This weekend, I got my first one-star rating on Etsy.
Keep in mind, I have never gotten even a two-star rating. I have one three-star rating (received earlier this week, because a buyer didn’t realize the length of the necklaces she was purchasing). Two or three four-star ratings. And 408 five-star ratings.
I take a great amount of pride in this. To me, it means that shoppers
- Receive my jewelry and LIKE it.
- Are not surprised. My photos and product descriptions are accurate, indicating length or size, material, and any flaws. (This is especially important for vintage items, as vintage items can have fading/scratches/cracks. While I think this can add to the character and beauty to a piece, some disagree with me. I want to upfront.)
- Had a satisfying experience shopping with Jac & Elsie and with, in turn, me; and as a result of this satisfaction …
- Might return and/or recommend Jac & Elsie to their friends and family.
A one-star rating means I met zero of the above four details.
This shopper purchased a bracelet duo for her and her friend. Within the first hours of being worn, each bracelet fell apart. Ouch, man. She also expressed dissatisfaction with the color of the charms. While I couldn’t do anything about the latter detail–the charms in question are pewter, which is a darker silver color than, say, bright sterling–I could definitely do something about the first issue.
I contacted the seller and asked her to describe what happened. If it was a flaw in the bracelet design, I wanted to know what happened so I could guard against something similar happening in the future. She shared that the ring that held the charms to the bracelet fell off. To me, that says one of two things happened:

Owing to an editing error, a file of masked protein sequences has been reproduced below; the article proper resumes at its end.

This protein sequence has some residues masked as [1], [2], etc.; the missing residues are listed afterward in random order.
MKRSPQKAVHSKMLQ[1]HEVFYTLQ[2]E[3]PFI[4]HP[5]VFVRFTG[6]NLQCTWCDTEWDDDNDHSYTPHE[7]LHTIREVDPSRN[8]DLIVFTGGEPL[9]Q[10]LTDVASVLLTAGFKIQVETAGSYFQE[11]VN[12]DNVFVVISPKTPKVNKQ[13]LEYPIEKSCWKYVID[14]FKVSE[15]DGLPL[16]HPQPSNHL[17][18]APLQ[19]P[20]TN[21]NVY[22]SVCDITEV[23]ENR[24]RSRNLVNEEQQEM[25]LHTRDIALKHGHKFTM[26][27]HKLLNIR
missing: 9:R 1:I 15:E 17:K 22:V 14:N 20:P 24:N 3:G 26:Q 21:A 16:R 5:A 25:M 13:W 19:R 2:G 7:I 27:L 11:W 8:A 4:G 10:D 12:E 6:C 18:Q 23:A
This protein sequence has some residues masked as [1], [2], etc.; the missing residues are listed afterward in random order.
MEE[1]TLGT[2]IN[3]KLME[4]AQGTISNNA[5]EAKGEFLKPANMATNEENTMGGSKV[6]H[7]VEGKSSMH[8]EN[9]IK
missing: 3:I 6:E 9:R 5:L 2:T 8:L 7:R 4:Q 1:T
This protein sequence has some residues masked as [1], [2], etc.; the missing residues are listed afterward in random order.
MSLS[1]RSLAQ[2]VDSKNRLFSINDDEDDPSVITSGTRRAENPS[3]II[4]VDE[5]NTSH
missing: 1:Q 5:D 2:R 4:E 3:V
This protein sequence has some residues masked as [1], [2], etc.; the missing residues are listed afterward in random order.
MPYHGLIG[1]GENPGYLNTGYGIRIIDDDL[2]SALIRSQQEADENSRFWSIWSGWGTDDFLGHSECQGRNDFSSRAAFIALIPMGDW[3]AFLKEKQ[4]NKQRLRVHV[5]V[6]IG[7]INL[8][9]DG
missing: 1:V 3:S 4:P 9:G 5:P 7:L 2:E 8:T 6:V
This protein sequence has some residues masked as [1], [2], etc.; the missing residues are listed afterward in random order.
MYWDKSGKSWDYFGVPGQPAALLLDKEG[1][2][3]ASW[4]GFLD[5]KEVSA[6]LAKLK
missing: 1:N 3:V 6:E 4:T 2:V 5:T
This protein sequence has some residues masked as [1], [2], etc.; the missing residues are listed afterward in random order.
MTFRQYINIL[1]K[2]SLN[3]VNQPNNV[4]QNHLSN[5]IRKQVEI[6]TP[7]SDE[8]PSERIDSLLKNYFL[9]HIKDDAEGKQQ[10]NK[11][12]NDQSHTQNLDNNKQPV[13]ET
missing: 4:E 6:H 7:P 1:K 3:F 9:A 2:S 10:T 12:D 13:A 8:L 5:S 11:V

- I closed the ring poorly. Definitely a possibility, but the fact that both rings on both bracelets failed tells me this is unlikely. What I suspect happened is …
- The package was beat up a bit in shipping. Unfortunate for sure, but definitely something that can happen with online purchases. (I ship my jewelry attached to cards and in small plastic bags that keeps it secure, and I use bubble mailers. )
I shared some good news with the seller: Since nothing had snapped, the bracelets were completely fixable, if she so wished, and I sent her a YouTube video showing her how to open and close a jump ring. I also directed her to my policies page, which spells out how I deal with broken jewelry. I consider each on a case-by-case basis and, in this case, offered to refund her money. Because regardless of what caused the break, no one wants to get a gift in the mail and have it fall apart hours after opening it.
In sending her refund, I did something that made me nervous. I asked her to reconsider her feedback:
“I take my customer feedback seriously and strive for the best customer service possible,” I wrote. “If you would be willing to update your review to indicate the help you’ve received, I would hugely appreciate it. It is my goal that all feedback reflect customer experiences as accurately as possible. If you are still unhappy and wish to leave your feedback as-is, I do understand.”
Within minutes, her comments were updated, and her one-star rating was changed to a three-star rating. My excitement at this is infinitely greater than my original disappointment at her first rating.
I’m not a giant corporation and can’t always give a customer exactly what he or she wants. Sometimes, I can’t ship your item tomorrow as requested. In most cases, I offer store credit in lieu of cash back for returns. I am a one-woman show who simply can’t justify refunds any time someone is less than 100 percent happy. I suspect most people who shop on Etsy understand that. But there is something I can do better than a giant corporation: I can provide a personal touch that I suspect most people who shop on Etsy understand–and appreciate.